Saving money for education concept, Growing stack of coins money with graduation hat on piggy on nature green background

With time running out to find the money to balance the 2020-21 budget, the Joint Budget Committee Thursday took their biggest cut of all: $724 million from K-12 education. 

The vote was unanimous and painful.

For nearly three weeks, the JBC has been trying to find money anywhere they could to cover a $3.3 billion shortfall in general fund revenues for 2020-21. 

But with a budget bill due to the General Assembly next week and still short $802.1 million, the committee did what it hoped it wouldn't have to do: cut funding to K-12 education.

Actions taken on Wednesday, such as suspending the senior homestead exemption program and cutting most state employee pay by a total of 5%, brought them down from the $1.1 billion shortfall that began the day Wednesday.

Hearing that they were just $802 million short was something of a relief to committee members. "You got under the billion-dollar mark," said JBC staff director Carolyn Kampman. "Congratulations." 

With nowhere else to go, it was time to make the final call on how much the state can spend on K-12 education in 2020-21. That will be contained in the School Finance Act, also on tap for the General Assembly in the next two to three weeks. 

The JBC doesn't actually sponsor the School Finance Act. That bill is carried by the chairs of the House and Senate education committees. But the JBC does set the amount available for K-12 education.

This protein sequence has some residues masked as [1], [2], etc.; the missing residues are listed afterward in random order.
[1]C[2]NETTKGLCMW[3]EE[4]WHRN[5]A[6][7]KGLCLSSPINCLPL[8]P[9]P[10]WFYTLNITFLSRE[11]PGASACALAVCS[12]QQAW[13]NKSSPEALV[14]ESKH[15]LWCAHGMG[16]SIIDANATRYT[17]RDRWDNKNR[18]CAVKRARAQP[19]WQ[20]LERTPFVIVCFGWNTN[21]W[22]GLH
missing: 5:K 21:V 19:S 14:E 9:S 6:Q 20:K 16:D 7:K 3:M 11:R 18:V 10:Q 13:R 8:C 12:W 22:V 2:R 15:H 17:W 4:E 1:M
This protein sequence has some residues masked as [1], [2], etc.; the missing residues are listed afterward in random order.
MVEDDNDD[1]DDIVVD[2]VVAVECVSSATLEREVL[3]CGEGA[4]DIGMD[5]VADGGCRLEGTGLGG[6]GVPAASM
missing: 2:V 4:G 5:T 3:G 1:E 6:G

Sen. Dominick Moreno, a Commerce City Democrat and the committee's vice-chair, announced the amount that the state would spend on K-12. Moreno also recently served on the Adams County District 14 school board for 16 months.

"I share in your celebration that we are finally under a billion dollars ... but we're still off," Moreno said. The JBC has held out as long as it could, he said, making painful reductions in every department. It was also a bipartisan goal to minimize impacts to K-12 education. 

But the reality is that "we simply are incapable of balancing this budget without changes to a department that represents 40% of the general fund."

Calling it painful, Moreno set aside the amount for K-12 at $3,965,881,419. That's about a $724 million cut, but as of Thursday that also assumes the General Assembly takes no other actions to reduce it as they work on the School Finance Act. And lawmakers are likely to look for ways to reduce the hit to K-12.

The $724 million would be added to the debt to K-12 education, known as the budget stabilization factor.

The BS factor is currently at $572.4 million, and with the cut would grow to just under $1.3 billion. The peak of the budget stabilization factor, when it was set in 2010-11, was $1.15 billion. 

Rep. Julie McCluskie, a Dillon Democrat, said she hoped the reduction is a one-time event. 

Added Sen. Bob Rankin, a Carbondale Republican, said that on behalf of the minority party, it has been a bipartisan priority throughout the process and "to maintain funding priorities for our kids."

The committee also voted to take another $100 million from the marijuana tax cash fund, and to reduce the general fund reserve — something of a state rainy day fund — from 7.25% to 3.8%.

The JBC will meet again Friday and is expected to formally declare their budget process completed. Over the weekend, the JBC staff will finish writing the long appropriations bill in preparations for the May 26 resumption of the 2020 legislative session.

Note: education cut does not reflect possible $147 million that could reduce the reduction to $577 million. Numbers supplied by Kampman and Craig Harper, JBC staff and

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